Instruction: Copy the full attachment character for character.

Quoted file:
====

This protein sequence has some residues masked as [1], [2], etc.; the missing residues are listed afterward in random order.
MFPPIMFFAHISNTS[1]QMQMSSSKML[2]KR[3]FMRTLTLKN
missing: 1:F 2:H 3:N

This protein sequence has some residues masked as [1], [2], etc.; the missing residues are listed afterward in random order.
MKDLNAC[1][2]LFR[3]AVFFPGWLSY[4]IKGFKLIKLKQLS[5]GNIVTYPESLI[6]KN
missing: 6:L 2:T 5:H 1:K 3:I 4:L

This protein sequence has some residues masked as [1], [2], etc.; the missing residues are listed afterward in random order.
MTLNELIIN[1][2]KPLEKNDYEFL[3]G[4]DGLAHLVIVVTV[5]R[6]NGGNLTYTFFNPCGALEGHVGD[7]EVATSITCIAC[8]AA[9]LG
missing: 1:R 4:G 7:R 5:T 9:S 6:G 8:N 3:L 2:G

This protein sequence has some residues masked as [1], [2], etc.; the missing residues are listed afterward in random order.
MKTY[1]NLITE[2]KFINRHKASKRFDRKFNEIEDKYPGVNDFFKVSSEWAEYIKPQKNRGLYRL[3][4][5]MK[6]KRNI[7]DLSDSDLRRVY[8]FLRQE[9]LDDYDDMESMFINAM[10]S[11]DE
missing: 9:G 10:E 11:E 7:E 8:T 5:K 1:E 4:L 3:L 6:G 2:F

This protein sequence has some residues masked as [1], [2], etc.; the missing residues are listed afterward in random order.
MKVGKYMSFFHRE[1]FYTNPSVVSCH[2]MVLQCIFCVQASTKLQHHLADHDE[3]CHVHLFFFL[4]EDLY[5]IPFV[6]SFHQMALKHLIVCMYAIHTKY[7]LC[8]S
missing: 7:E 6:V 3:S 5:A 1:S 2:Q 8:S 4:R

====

This protein sequence has some residues masked as [1], [2], etc.; the missing residues are listed afterward in random order.
MFPPIMFFAHISNTS[1]QMQMSSSKML[2]KR[3]FMRTLTLKN
missing: 1:F 2:H 3:N

This protein sequence has some residues masked as [1], [2], etc.; the missing residues are listed afterward in random order.
MKDLNAC[1][2]LFR[3]AVFFPGWLSY[4]IKGFKLIKLKQLS[5]GNIVTYPESLI[6]KN
missing: 6:L 2:T 5:H 1:K 3:I 4:L

This protein sequence has some residues masked as [1], [2], etc.; the missing residues are listed afterward in random order.
MTLNELIIN[1][2]KPLEKNDYEFL[3]G[4]DGLAHLVIVVTV[5]R[6]NGGNLTYTFFNPCGALEGHVGD[7]EVATSITCIAC[8]AA[9]LG
missing: 1:R 4:G 7:R 5:T 9:S 6:G 8:N 3:L 2:G

This protein sequence has some residues masked as [1], [2], etc.; the missing residues are listed afterward in random order.
MKTY[1]NLITE[2]KFINRHKASKRFDRKFNEIEDKYPGVNDFFKVSSEWAEYIKPQKNRGLYRL[3][4][5]MK[6]KRNI[7]DLSDSDLRRVY[8]FLRQE[9]LDDYDDMESMFINAM[10]S[11]DE
missing: 9:G 10:E 11:E 7:E 8:T 5:K 1:E 4:L 3:L 6:G 2:F

This protein sequence has some residues masked as [1], [2], etc.; the missing residues are listed afterward in random order.
MKVGKYMSFFHRE[1]FYTNPSVVSCH[2]MVLQCIFCVQASTKLQHHLADHDE[3]CHVHLFFFL[4]EDLY[5]IPFV[6]SFHQMALKHLIVCMYAIHTKY[7]LC[8]S
missing: 7:E 6:V 3:S 5:A 1:S 2:Q 8:S 4:R